CHILOQUIN, Ore. – Fire managers say things went very well on the Meadow Fire today and they are calling it 50% contained. Local Type 3 Incident Commander Troy Parrish and his Incident Management Team took command this morning, giving local resources who were on the fire all night, a chance to get some rest.

No aircraft were used for suppression today as the fire line put in last night held and, despite some wind that tested the lines, the fire did not gain any acreage. Two small spots were found from last night’s activity but were easily contained. Some activity will continue to be visible as small, unburned islands of green fuel catch on fire and produce light smoke. Incident Commander Troy Parrish, says the containment line is holding fine, but they are remaining watchful. “We still have weather with wind moving through the next few days and, along with dry fuels, there is still some threat to our fire lines,” he says. “But, with the extra resources we got, I feel confident we will be able to keep the fire where it is.” The fire is 5 miles outside of Chiloquin, Oregon burning away from the community to the northeast.

Still on the fire are the Zig Zag, La Grande and Rogue River hotshots along with engines and leadership from the Modoc National Forest, Medford BLM, Crater Lake National Park, Lava Beds National Park, Rogue River Siskiyou National Forest and Oregon Department of Forestry. In addition, a five-person Alaskan support module and several contract bulldozers and water tenders are assisting.


The North 2 Prescribed Fire was converted to wildfire status yesterday about 12:30 pm when fire behavior and intensity grew more than was planned for and the decision was made to order more resources. This ensured it could be extinguished quickly to keep the community safe. As of 7:00 pm tonight, a total of 815 acres of the 4000 acres planned for the North 2 prescribed fire were treated and the Meadow Fire remains fully within the planned project area.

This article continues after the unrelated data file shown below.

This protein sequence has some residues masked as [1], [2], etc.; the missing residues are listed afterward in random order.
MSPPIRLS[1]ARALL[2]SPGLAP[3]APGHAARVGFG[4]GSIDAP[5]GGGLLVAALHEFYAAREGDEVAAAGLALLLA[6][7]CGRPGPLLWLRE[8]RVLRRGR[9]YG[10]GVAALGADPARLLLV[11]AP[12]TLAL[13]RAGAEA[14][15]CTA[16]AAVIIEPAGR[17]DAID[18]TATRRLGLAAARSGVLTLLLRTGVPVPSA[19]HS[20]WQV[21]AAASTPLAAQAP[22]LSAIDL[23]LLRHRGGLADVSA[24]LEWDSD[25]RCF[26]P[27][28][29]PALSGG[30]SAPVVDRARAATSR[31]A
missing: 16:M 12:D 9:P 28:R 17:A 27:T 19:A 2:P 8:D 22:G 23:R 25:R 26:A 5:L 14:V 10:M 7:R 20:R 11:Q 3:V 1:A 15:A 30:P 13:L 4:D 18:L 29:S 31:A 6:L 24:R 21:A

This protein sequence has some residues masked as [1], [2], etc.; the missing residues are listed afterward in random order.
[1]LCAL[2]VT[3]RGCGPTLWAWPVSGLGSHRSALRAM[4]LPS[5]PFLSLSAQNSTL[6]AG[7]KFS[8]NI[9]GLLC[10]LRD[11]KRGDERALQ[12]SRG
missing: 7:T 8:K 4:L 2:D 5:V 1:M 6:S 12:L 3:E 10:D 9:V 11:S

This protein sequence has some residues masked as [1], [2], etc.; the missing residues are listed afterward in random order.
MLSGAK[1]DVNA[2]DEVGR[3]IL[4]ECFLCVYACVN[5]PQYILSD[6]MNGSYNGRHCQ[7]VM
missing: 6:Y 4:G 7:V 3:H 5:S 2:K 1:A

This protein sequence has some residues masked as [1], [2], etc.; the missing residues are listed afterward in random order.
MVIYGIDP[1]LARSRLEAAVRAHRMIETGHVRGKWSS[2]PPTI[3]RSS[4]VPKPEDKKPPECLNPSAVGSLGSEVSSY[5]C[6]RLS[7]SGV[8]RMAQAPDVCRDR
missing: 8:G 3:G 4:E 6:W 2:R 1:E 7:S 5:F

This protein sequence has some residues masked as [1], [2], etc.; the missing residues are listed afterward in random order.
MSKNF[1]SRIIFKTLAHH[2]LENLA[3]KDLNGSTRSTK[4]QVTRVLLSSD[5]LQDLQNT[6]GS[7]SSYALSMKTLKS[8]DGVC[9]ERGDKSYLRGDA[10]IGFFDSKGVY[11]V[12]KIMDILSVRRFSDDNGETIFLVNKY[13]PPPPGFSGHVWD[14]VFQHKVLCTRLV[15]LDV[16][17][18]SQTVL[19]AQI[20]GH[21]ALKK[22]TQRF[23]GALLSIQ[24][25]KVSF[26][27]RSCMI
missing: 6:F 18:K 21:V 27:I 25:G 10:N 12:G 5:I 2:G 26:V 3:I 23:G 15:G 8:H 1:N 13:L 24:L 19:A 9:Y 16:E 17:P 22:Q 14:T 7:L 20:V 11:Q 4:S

A little smoke may continue as crews wrap up their work so those sensitive to smoke in the Chiloquin area are encouraged to take precautionary measures.

The Chiloquin District of the Fremont Winema National Forest has a long history of good results with prescribed fires. The North 2 prescribed fire was just one of many planned in a 24,000 acre project area over several years. The North 2 section started this week, targeted 4000 out of 6000 acres that are prepped and ready to go just NE of Chiloquin. In 2018 and 2019, about 4700 acres were burned adjacent to the same general area. Prescribed fires, outside of fire-prone communities, are very successful at reducing the risk of wildfires threatening populated areas.

The North 2 Prescribed Fire project is part of the Chiloquin Community Forest and Fire Project, which is funded in part through the USDA Joint Chief’s program. The purpose of the project is to treat lands at a landscape scale across boundaries to create a forest resilient to natural and human-caused disturbance, including fire. This includes defensible space and fuel reduction treatments.